exactly. and when the eris had a few issues, they just threw in the towel. that device had A LOT of potential, only to be ignored completely by vzn. i didn't even know what an eris was for months until i saw one next to the droid at a store. i had gone in and asked to look at a droid and the guy asked "which one?" to which i replied "i din't know there were options?" lol....i thought it looked sweet but didn't have an upgrade (was just killin time at the mall). so then i was looking into getting a droid and by dumb luck found out the inc was about to be released. just odd to me? they could've sold TWICE the incs that they did if they would have made any type of marketing effort. it was the first of all the new devices this summer. if i were htc, i'd make my own commercials.
exactly. and when the eris had a few issues, they just threw in the towel. that device had A LOT of potential, only to be ignored completely by vzn.
That's actually not Verizon's fault--HTC is the one that codes the maintenance updates and decides when to release them. They're the ones who gave up.
As an ex-Eris owner (my Eris problem was fixed...by a Droid 2), I'd also point out that HTC's final update broke a chunk of MMS functionality on the Eris, and instead of fixing it, they told users to go get a 3rd party app if we didn't like that they broke it. O_o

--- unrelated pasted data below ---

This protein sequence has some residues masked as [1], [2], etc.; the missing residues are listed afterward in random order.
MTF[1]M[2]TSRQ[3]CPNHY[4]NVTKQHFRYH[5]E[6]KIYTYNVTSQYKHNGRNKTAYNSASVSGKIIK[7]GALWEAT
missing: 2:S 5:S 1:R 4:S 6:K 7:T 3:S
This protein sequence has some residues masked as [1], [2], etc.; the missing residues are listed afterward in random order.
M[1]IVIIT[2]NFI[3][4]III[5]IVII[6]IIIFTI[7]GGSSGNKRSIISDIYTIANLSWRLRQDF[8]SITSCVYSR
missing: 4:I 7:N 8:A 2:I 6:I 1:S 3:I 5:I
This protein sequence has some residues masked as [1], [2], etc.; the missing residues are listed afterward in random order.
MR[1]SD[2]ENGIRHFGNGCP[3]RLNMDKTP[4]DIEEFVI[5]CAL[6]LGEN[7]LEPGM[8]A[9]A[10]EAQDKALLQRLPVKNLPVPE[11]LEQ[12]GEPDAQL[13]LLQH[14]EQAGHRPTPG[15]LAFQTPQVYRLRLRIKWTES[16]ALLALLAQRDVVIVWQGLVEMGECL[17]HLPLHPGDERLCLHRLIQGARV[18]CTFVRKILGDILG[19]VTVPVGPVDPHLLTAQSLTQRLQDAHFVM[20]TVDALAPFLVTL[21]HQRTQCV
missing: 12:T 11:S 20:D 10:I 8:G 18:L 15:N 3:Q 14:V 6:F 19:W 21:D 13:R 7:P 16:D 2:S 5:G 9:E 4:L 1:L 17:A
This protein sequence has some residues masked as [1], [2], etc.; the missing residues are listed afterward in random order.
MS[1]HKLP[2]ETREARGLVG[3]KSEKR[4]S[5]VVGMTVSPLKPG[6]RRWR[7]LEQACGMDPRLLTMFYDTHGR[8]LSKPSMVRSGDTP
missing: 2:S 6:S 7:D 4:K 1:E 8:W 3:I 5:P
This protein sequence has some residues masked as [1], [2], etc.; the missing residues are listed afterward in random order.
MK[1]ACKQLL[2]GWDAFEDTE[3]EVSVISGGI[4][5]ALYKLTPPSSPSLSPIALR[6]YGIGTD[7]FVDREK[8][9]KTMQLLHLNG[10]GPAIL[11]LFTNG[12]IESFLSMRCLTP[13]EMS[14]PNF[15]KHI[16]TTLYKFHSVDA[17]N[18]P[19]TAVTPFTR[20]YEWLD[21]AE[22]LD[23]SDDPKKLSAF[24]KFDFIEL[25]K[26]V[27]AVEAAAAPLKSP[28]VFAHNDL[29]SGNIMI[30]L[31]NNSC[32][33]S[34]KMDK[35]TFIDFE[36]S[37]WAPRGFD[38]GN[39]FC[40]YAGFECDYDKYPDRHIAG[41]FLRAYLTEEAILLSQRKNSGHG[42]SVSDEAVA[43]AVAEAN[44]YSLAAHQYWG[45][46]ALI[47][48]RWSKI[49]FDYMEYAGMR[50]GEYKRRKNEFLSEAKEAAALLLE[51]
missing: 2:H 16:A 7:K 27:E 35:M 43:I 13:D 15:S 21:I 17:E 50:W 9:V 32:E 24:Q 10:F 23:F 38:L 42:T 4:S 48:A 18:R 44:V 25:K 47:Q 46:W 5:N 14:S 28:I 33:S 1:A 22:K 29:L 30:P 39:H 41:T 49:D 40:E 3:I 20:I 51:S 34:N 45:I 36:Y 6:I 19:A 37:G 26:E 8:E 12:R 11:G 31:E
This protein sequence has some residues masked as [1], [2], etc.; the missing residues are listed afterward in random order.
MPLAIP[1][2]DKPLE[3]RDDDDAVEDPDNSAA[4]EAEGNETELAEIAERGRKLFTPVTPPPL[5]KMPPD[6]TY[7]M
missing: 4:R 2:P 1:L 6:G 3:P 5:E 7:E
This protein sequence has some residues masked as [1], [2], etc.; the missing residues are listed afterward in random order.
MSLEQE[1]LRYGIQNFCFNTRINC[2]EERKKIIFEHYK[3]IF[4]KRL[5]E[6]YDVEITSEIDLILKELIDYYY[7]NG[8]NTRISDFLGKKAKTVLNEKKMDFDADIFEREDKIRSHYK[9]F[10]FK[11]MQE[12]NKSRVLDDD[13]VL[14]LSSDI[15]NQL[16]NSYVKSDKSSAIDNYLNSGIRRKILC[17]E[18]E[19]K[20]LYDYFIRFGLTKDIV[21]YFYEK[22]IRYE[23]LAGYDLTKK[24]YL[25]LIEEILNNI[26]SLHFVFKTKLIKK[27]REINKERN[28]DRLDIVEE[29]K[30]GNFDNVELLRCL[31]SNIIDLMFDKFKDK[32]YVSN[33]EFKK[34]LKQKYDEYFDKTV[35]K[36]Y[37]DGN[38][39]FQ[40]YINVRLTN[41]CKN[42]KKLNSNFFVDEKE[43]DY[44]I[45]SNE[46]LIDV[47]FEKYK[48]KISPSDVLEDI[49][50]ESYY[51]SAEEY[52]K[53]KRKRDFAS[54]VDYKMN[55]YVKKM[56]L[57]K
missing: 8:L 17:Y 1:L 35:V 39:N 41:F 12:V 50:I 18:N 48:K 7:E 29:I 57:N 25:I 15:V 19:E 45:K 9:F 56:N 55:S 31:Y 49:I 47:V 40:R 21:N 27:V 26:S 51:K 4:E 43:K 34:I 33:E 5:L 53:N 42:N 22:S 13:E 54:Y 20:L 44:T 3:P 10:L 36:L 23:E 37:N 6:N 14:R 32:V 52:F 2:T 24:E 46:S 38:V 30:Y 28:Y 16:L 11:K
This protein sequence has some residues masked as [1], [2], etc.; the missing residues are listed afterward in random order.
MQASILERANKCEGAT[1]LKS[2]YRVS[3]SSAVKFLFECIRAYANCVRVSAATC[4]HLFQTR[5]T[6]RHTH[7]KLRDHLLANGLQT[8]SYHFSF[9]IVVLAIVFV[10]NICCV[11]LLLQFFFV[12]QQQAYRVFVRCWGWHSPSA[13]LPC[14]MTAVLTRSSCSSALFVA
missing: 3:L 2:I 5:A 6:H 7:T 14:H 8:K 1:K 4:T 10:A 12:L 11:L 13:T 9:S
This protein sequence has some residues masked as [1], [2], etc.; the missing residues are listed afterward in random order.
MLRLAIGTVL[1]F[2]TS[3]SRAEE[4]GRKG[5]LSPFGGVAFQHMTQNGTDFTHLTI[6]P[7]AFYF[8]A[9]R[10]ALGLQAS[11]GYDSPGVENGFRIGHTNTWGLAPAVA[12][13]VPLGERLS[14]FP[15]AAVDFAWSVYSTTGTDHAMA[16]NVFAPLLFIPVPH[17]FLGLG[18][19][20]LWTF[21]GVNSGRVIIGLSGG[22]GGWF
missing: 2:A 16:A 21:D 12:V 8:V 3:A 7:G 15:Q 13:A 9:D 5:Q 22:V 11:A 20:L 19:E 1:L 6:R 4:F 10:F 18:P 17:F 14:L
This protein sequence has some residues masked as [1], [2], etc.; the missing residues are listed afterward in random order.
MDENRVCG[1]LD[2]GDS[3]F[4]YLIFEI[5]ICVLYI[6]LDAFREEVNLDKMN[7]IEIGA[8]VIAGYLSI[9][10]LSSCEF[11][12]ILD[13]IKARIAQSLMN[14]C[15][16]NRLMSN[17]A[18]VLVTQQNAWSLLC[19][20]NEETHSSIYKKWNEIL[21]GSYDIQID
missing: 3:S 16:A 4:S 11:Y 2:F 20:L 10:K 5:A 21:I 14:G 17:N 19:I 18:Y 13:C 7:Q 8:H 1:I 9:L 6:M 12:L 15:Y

HTC is a bad business, and their D- BBB rating bears that out. It's certainly in Verizon's best interest to not put HTC's shoddy products in the spotlight.
Perhaps things will be different with Samsung, and Verizon will have a second Droid manufacturer worth advertising.
yeah....i'd have to agree as it seems like all of us who bought the htc inc are just the next generation of eris users. mine has worked perfectly from day one and i love it. but i suppose the issues others have could be htc's fault and not verizon? i guess i would be hesitiant to advertise the inc, knowing all of the issues they had with the eris. but why not samsung? they have a good track record and the other carriers REALLY puch the samsung. you can barely get info on verizon's version from blogs.